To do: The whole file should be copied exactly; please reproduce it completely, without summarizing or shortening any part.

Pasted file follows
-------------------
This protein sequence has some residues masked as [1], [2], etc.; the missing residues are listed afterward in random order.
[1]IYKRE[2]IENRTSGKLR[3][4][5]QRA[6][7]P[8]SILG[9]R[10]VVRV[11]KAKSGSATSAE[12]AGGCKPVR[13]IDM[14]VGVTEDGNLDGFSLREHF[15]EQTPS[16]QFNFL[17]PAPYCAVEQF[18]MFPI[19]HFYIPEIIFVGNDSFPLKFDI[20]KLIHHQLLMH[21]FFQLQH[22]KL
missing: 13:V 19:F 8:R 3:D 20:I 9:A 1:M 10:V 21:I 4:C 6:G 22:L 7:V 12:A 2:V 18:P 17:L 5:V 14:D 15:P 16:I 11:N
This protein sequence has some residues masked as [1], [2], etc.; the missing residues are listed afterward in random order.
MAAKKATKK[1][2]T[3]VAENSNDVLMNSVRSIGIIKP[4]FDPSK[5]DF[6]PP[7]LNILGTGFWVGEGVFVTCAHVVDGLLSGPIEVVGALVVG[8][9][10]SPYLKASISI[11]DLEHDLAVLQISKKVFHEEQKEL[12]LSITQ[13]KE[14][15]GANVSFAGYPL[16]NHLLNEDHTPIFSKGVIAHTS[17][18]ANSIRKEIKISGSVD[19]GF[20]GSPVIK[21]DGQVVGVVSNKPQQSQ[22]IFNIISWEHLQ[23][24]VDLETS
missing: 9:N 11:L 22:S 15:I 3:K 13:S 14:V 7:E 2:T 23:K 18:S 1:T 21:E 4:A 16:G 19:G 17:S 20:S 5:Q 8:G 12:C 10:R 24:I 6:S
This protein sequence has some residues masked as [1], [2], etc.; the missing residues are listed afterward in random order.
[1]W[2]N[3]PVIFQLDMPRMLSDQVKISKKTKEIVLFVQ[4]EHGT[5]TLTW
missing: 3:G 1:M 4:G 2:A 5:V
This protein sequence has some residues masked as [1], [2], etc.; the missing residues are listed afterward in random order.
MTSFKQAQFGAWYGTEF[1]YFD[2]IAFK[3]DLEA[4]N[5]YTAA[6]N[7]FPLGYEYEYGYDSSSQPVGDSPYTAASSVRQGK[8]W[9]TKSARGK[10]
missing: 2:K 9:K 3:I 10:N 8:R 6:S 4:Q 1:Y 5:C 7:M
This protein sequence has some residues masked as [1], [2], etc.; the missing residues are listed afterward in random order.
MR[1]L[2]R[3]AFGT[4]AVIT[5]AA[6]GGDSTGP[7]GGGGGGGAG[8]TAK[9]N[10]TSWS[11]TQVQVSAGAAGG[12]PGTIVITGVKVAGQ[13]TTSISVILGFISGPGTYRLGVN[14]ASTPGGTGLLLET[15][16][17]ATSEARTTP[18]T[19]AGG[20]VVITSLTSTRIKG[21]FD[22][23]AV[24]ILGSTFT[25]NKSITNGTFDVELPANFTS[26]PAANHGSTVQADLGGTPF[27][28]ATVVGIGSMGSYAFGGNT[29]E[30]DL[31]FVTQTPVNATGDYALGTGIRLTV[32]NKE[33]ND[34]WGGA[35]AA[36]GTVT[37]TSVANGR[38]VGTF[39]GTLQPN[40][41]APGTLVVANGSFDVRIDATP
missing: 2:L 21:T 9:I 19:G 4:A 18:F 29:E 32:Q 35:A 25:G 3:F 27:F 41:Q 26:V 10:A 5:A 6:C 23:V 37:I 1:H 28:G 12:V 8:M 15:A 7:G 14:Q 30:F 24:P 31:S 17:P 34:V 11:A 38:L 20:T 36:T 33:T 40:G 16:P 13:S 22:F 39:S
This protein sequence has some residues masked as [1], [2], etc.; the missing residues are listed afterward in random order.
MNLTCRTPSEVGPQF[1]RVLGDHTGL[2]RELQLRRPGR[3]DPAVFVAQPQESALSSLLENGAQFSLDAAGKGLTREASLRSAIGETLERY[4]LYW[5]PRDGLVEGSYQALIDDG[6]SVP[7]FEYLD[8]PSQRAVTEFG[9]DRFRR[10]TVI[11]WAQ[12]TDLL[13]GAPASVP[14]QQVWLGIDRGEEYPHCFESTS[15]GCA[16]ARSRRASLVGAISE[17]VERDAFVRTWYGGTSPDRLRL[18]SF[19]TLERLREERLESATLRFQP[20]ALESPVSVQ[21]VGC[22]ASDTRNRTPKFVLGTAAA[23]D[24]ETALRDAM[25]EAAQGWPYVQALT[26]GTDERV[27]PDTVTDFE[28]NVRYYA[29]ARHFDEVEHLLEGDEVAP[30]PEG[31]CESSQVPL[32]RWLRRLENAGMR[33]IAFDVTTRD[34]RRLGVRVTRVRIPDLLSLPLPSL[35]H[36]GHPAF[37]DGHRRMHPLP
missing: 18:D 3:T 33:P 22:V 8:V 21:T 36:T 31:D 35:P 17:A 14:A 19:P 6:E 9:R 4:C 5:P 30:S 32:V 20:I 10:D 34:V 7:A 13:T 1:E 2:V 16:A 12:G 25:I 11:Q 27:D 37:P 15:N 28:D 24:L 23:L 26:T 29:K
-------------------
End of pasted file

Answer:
This protein sequence has some residues masked as [1], [2], etc.; the missing residues are listed afterward in random order.
[1]IYKRE[2]IENRTSGKLR[3][4][5]QRA[6][7]P[8]SILG[9]R[10]VVRV[11]KAKSGSATSAE[12]AGGCKPVR[13]IDM[14]VGVTEDGNLDGFSLREHF[15]EQTPS[16]QFNFL[17]PAPYCAVEQF[18]MFPI[19]HFYIPEIIFVGNDSFPLKFDI[20]KLIHHQLLMH[21]FFQLQH[22]KL
missing: 13:V 19:F 8:R 3:D 20:I 9:A 1:M 10:V 21:I 4:C 6:G 22:L 7:V 12:A 2:V 18:P 17:L 5:V 14:D 15:P 16:I 11:N
This protein sequence has some residues masked as [1], [2], etc.; the missing residues are listed afterward in random order.
MAAKKATKK[1][2]T[3]VAENSNDVLMNSVRSIGIIKP[4]FDPSK[5]DF[6]PP[7]LNILGTGFWVGEGVFVTCAHVVDGLLSGPIEVVGALVVG[8][9][10]SPYLKASISI[11]DLEHDLAVLQISKKVFHEEQKEL[12]LSITQ[13]KE[14][15]GANVSFAGYPL[16]NHLLNEDHTPIFSKGVIAHTS[17][18]ANSIRKEIKISGSVD[19]GF[20]GSPVIK[21]DGQVVGVVSNKPQQSQ[22]IFNIISWEHLQ[23][24]VDLETS
missing: 9:N 11:L 22:S 15:I 3:K 13:S 14:V 7:E 2:T 23:K 18:S 1:T 21:E 4:A 16:G 19:G 17:S 20:S 5:Q 8:G 12:C 10:R 24:I 6:S
This protein sequence has some residues masked as [1], [2], etc.; the missing residues are listed afterward in random order.
[1]W[2]N[3]PVIFQLDMPRMLSDQVKISKKTKEIVLFVQ[4]EHGT[5]TLTW
missing: 3:G 1:M 4:G 2:A 5:V
This protein sequence has some residues masked as [1], [2], etc.; the missing residues are listed afterward in random order.
MTSFKQAQFGAWYGTEF[1]YFD[2]IAFK[3]DLEA[4]N[5]YTAA[6]N[7]FPLGYEYEYGYDSSSQPVGDSPYTAASSVRQGK[8]W[9]TKSARGK[10]
missing: 2:K 9:K 3:I 10:N 8:R 6:S 4:Q 1:Y 5:C 7:M
This protein sequence has some residues masked as [1], [2], etc.; the missing residues are listed afterward in random order.
MR[1]L[2]R[3]AFGT[4]AVIT[5]AA[6]GGDSTGP[7]GGGGGGGAG[8]TAK[9]N[10]TSWS[11]TQVQVSAGAAGG[12]PGTIVITGVKVAGQ[13]TTSISVILGFISGPGTYRLGVN[14]ASTPGGTGLLLET[15][16][17]ATSEARTTP[18]T[19]AGG[20]VVITSLTSTRIKG[21]FD[22][23]AV[24]ILGSTFT[25]NKSITNGTFDVELPANFTS[26]PAANHGSTVQADLGGTPF[27][28]ATVVGIGSMGSYAFGGNT[29]E[30]DL[31]FVTQTPVNATGDYALGTGIRLTV[32]NKE[33]ND[34]WGGA[35]AA[36]GTVT[37]TSVANGR[38]VGTF[39]GTLQPN[40][41]APGTLVVANGSFDVRIDATP
missing: 2:L 21:T 9:I 19:G 4:A 18:F 29:E 32:Q 35:A 25:G 3:F 27:F 41:Q 26:V 10:A 5:A 6:C 23:V 37:I 1:H 28:G 12:V 8:M 15:A 7:G 14:Q 30:F 24:P 31:S 17:P 34:V 11:A 38:L 20:T 36:T 33:T 40:G 16:P 13:S 22:F 39:S
This protein sequence has some residues masked as [1], [2], etc.; the missing residues are listed afterward in random order.
MNLTCRTPSEVGPQF[1]RVLGDHTGL[2]RELQLRRPGR[3]DPAVFVAQPQESALSSLLENGAQFSLDAAGKGLTREASLRSAIGETLERY[4]LYW[5]PRDGLVEGSYQALIDDG[6]SVP[7]FEYLD[8]PSQRAVTEFG[9]DRFRR[10]TVI[11]WAQ[12]TDLL[13]GAPASVP[14]QQVWLGIDRGEEYPHCFESTS[15]GCA[16]ARSRRASLVGAISE[17]VERDAFVRTWYGGTSPDRLRL[18]SF[19]TLERLREERLESATLRFQP[20]ALESPVSVQ[21]VGC[22]ASDTRNRTPKFVLGTAAA[23]D[24]ETALRDAM[25]EAAQGWPYVQALT[26]GTDERV[27]PDTVTDFE[28]NVRYYA[29]ARHFDEVEHLLEGDEVAP[30]PEG[31]CESSQVPL[32]RWLRRLENAGMR[33]IAFDVTTRD[34]RRLGVRVTRVRIPDLLSLPLPSL[35]H[36]GHPAF[37]DGHRRMHPLP
missing: 18:D 3:T 33:P 22:V 8:V 21:T 36:T 31:D 35:P 17:A 14:A 19:P 6:E 9:R 4:C 5:P 30:S 32:V 20:I 10:D 34:V 7:A 13:T 1:E 2:V 16:A 12:G 25:I 11:Q 27:D 37:P 15:N 28:D 24:L 23:L 26:T 29:K